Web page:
Gleanings from Orthodox Christian Authors and the Holy Fathers


82 Entries

If you do not feel like praying, you have to force yourself. The Holy Fathers say that prayer with force is higher than prayer unforced. You do not want to, but force yourself. The Kingdom of Heaven is taken by force (Matt. 11:12). REF:St. Ambrose of Optina (+1891)

…My last counsel is: be careful sisters! Don’t neglect to strive for your immortal soul. Work unmurmuringly, to hand over your soul unpolluted into God’s hands. Do not cease working the virtues. REF:St. Anthimos of Chios +1960

I pray to the merciful God that He will show you the path of salvation and guide you as a hart to the springs of the living water of refreshment. Man is full of passions, shortcomings, etc., and in order to be freed of them, he must engage in a bloody battle. Once he wins, with God's help, he will receive here in this life the promise of the future marriage with the Lamb, Who was ruthlessly slaughtered by cruel hands accursed by God. Selected from Counsels from the Holy Mountain From the Letters and Homilies of Elder Ephraim

It is not the time for distraction, but the season for spiritual gains. Who will guarantee us that, sleeping, we will wake up? For this reason let us compel ourselves. REF:Elder Ephraim of Philotheou Mount Athos, "Counsels from the Holy Mountain"

11. Struggle, my child, as much as you are able in the matter of forcefulness. Forcefulness in everything, especially in silence and mournful tears. When silence which is in knowledge is kept with tears, the monastic foundation stone is created, out of which is formed the secure future house where the soul will find spiritual coziness. REF:Elder Ephraim of Philotheou Mount Athos, "Counsels from the Holy Mountain"

For this reason, my child, compel yourself in everything; for the good beginning is praised but the negligent beginning is censured -- for the end of this is most lamentable. REF:Elder Ephraim of Philotheou Mount Athos, "Counsels from the Holy Mountain"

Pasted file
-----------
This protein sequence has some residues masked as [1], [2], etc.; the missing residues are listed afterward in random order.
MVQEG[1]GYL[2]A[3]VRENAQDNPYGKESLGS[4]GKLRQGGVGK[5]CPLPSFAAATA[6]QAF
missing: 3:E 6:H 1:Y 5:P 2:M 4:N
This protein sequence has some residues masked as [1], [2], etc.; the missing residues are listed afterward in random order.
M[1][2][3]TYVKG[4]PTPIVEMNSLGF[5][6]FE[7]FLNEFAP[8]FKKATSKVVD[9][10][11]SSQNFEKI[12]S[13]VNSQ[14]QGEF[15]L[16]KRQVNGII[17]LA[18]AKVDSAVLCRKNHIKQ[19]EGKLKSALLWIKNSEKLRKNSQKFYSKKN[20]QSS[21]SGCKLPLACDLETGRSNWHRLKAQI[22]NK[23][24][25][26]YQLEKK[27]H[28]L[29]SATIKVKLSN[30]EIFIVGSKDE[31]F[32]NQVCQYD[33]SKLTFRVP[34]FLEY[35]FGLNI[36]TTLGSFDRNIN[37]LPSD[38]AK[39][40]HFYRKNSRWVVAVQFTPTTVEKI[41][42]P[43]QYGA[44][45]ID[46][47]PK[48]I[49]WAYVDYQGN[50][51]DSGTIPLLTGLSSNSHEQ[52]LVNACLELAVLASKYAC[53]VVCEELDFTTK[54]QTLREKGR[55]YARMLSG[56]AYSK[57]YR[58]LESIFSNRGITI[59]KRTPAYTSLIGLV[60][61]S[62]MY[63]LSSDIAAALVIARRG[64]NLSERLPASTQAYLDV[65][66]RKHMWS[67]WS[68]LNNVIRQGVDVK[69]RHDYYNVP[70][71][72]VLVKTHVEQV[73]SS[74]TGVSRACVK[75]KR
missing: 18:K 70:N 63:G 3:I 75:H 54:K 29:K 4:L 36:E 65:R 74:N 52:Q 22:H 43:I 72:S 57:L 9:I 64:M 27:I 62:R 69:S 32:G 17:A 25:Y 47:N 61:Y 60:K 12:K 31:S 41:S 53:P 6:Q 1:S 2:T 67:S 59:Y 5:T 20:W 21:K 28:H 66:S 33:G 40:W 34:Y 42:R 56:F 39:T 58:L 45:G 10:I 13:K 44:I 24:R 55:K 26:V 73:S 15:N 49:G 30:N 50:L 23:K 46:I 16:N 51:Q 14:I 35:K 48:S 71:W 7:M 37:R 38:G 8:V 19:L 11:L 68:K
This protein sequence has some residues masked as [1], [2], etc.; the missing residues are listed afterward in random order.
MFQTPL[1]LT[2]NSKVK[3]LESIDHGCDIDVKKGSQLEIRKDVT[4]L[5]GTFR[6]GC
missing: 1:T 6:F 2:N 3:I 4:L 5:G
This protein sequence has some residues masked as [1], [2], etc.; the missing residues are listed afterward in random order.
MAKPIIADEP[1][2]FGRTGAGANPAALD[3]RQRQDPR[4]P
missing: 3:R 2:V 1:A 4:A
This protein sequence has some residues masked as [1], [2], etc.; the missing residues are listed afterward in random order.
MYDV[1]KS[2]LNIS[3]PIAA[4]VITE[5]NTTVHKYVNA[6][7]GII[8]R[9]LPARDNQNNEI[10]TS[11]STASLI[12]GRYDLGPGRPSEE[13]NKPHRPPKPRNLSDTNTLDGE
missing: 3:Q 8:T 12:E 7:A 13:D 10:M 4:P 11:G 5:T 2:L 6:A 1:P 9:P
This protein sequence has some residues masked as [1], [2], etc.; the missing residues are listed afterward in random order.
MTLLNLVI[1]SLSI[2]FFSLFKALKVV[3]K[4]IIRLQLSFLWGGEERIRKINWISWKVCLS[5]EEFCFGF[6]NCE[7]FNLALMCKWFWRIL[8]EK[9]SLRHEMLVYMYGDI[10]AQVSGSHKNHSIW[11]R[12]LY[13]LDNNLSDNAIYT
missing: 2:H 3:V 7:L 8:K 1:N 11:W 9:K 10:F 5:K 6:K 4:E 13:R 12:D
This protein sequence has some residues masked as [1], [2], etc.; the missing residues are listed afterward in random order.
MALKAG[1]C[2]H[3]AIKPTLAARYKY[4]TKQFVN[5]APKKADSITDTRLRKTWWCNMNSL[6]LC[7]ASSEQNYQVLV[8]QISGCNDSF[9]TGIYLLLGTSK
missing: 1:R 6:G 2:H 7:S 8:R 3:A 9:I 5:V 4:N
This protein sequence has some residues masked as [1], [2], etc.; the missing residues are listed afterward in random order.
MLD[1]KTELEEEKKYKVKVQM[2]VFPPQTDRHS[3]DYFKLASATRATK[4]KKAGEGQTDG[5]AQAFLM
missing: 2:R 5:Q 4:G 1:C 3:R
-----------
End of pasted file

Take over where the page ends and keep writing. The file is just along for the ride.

...know that nothing is easier for God than to give you victory over your enemies, whether they be few or many, whether they be old and strong or new and weak. Yet He has His own time and order for everything. Therefore if a soul be overburdened with sins, if it be guilty of all the crimes in the world, if it be defiled beyond imagination; - if, at the same time, to the extent of its desire and strength, it uses every means and endeavor to become free of sin and turn to the path of good, but cannot get stable in anything right, however small, and, on the contrary, sinks ever deeper and deeper into evil; even if it is all that, it must not weaken in its trust of God or fall away from Him. It must not abandon its spiritual weapons and strivings but must fight and fight, struggling with itself and with its enemies with all its courage and untiring efforts. For know and understand, that in this unseen war all are losers except a man who never ceases to struggle and keep his trust in God; for God never abandons those who fight in His armies, although at times He lets them suffer wounds. So fight, everyone, and do not give ground; for the whole thing is in this unceasing struggle. Lorenzo Scupoli (Unseen Warfare: Chapter 6)

...though remission of sins is given equally to all, the communion of the Holy Spirit is bestowed in proportion to each man's faith. If you have labored little, you receive little; but if you have wrought much, the reward is great. You are running for yourself, see to your own interest. St. Cyril of Jerusalem (Catechetical Lectures: Lecture 1)

13. Moreover, when thou hast been deemed worthy of the grace, He then giveth thee strength to wrestle against the adverse powers. For as after His Baptism He was tempted forty days (not that He was unable to gain the victory before, but because He wished to do all things in due order and succession), so thou likewise, though not daring before thy baptism to wrestle with the adversaries, yet after thou hast received the grace and art henceforth confident in the armor of righteousness[4], must then do battle, and preach the Gospel, if thou wilt.*** Catechetical Lectures Of Our Holy Father, Cyril, Archbishop Of Jerusalem - Lecture 3. On Baptism

A brother asked an old man, "What shall I do, father, for I am not acting at all like a monk, but I eat, drink, and sleep carelessly, and I have evil thoughts and I am in great trouble, passing from one work to another and from one thought to another?" The old man said, "Sit in your cell and do the little you can untroubled. For I think the little you can do now is of equal value to the great deeds which Abba Antony accomplished on the mountain, and I believe that by remaining sitting in your cell for the name of God, and guarding your conscience, you also will find the place where Abba Antony is." The Desert Fathers